Armelin then took a hiatus to devise a business plan and to take a course in entrepreneurship at UCLA. Then, last June, she happened to meet Bill Stevens. Living out of his car, he was surviving by washing cars.

Stevens called the Santa Monica Police Department--"just cold"--and arranged for Armelin to meet with Sgt. Donald Quinn, who oversees fleet maintenance. He agreed to a tryout.

“They gave us this old car with the paint totally spent,” Armelin recalls. The result: a one-year, $4,000 contract. Twice a week, a Vital Shines crew comes and works on the cars.


Currently, that crew includes Armelin’s son, 23, who was jobless after having his car stolen; Bridget Robinson, who’s studying criminal justice at Santa Monica College; Darrio McAndes, a former temporary worker for the Postal Service, and Stevens, who also has his own detailing business and now lives on a boat in Marina del Rey.

Within six months, Armelin hopes to offer profit-sharing so employees will see that “doing a good job pays off for them.”

She’s signed up the State of California garage in Los Angeles as a client and is thinking big: more city, county and state agencies, large corporations, colleges, airport shuttle fleets. . . .


But for now, she’s out there with those Q-Tips. Bird droppings, tree sap, barbecue sauce--they’re all in a day’s work. Opening a rear door of car 058 to step up and reach the roof, she spots telltale debris: “The inmates or somebody has had french fries in this one.”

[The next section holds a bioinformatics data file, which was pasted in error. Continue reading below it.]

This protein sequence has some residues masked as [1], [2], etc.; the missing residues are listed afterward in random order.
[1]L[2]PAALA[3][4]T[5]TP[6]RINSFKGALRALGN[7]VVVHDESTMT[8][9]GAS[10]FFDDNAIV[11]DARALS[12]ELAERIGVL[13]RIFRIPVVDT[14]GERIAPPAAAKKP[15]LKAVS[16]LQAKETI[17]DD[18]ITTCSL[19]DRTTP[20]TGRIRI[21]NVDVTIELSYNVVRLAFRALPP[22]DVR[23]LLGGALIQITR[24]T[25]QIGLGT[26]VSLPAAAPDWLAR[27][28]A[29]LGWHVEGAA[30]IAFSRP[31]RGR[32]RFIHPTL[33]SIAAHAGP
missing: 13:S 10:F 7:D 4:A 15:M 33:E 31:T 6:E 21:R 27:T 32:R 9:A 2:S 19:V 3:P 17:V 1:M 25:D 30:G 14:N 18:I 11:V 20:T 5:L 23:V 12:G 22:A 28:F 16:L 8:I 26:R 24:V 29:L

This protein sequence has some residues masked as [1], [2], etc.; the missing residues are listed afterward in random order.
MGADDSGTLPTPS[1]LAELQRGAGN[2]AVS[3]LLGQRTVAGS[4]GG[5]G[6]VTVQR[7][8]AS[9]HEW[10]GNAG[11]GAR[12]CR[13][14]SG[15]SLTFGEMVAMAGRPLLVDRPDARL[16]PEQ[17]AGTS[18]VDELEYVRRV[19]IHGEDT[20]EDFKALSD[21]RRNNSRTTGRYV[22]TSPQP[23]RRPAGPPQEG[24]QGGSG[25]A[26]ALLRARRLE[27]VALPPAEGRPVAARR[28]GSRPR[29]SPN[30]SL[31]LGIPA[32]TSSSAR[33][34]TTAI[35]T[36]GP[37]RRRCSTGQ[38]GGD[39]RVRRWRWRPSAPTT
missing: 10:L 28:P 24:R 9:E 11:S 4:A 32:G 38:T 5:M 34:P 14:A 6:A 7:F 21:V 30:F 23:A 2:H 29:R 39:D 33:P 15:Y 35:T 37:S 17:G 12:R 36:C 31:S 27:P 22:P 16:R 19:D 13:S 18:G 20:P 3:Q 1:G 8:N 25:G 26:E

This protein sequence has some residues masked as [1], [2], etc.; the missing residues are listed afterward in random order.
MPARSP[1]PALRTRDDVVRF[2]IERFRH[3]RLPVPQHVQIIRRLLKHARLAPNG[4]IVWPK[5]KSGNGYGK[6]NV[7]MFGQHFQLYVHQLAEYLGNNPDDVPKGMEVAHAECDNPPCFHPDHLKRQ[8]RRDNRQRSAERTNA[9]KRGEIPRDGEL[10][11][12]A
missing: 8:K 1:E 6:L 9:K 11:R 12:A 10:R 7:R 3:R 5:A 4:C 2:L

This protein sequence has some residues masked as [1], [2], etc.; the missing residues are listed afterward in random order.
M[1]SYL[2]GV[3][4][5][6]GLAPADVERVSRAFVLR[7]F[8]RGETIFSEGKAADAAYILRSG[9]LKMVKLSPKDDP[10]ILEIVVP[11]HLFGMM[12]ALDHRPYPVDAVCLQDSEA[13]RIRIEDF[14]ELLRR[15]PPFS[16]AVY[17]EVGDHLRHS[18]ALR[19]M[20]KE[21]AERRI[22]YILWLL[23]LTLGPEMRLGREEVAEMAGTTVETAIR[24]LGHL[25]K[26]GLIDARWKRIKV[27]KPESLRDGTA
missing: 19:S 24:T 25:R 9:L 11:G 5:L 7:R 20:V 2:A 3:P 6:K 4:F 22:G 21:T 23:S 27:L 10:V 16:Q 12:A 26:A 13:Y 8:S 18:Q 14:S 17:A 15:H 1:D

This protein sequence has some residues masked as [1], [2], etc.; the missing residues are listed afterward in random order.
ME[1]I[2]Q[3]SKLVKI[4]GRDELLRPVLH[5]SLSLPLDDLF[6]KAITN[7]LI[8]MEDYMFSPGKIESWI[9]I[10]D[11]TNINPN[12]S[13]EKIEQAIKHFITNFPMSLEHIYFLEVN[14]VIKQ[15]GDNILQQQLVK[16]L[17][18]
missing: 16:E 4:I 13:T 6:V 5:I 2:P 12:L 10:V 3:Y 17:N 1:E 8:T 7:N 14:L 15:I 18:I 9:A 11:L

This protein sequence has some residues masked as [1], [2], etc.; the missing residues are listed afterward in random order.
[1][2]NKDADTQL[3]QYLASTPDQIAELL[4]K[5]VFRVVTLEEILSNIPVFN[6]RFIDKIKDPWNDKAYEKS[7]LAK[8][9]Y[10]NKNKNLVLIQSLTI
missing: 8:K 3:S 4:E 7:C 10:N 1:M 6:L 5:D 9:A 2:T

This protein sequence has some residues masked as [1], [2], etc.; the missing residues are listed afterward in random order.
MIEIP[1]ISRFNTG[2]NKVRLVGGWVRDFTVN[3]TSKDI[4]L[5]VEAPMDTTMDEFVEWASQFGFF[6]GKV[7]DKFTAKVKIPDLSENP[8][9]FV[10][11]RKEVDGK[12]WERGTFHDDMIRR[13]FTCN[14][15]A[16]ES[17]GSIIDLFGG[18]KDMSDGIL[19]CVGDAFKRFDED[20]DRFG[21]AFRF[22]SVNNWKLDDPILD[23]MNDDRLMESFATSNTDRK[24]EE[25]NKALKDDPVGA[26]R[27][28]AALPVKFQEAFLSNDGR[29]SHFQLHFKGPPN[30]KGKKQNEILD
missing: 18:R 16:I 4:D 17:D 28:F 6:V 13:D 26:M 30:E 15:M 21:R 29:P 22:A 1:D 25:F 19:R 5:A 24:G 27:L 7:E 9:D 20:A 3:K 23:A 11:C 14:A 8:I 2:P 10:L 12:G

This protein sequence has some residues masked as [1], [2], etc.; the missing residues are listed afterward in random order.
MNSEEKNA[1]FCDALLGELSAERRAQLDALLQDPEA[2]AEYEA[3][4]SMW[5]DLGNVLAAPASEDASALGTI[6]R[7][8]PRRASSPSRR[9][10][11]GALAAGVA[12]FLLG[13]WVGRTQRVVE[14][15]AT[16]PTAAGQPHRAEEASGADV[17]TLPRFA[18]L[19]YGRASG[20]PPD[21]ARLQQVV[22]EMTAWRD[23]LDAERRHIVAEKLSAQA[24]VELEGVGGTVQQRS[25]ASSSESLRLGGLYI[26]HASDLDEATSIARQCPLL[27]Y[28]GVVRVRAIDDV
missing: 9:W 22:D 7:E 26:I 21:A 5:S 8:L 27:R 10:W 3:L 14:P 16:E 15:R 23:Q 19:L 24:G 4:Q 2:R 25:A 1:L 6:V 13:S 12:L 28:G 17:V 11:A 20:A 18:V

She and Brandon have been working on car 058 for almost three hours. Admits Armelin: “By the time you’ve done two or three cars, you really know you’ve worked.”

“They’re doing fine,” says the department’s Quinn. Herman Showers, who manages the state garage, gives Vital Shines a “pretty superb” rating.

Armelin is convinced that auto detailing is a growth industry. All the cars, all the pollution--and a recession-weary population “trying to hang on to what they have.”

She dreams of expanding to other major cities with large numbers of unemployed or underemployed. “I’d like to be in front of affirmative action changes by starting to empower young people.

“This is not so much about detailing cars,” she says, as it is about teaching work ethics and money management and self-confidence.

By investing her Kaiser pension, she’s surviving without a paycheck, plowing the profits back into Vital Shines.

And, she says, she is “on the road” to getting back her own self-esteem. She credits Buddhism, self-improvement courses and “the satisfaction of working on a project I am passionate about.”

Any regrets about leaving the corporate world behind? She thinks for a moment. “It’s been hard on my parents.”


OVERHEARD: Animal rights attorney Michael Rotsten, talking to pet lovers at For Pets Only in Los Feliz:

Don’t assume Fido is innocent if the neighbor complains. There are barks, and there are barks. “You probably wouldn’t have the kind of dog that would make sounds that bother you.”

And, should a bark or bite case go to trial, what would Rotsten zero in on during jury selection? “I’d be looking for people with dog hairs on their clothes.”

* This weekly column chronicles the people and small moments that define life in Southern California. Reader suggestions are welcome.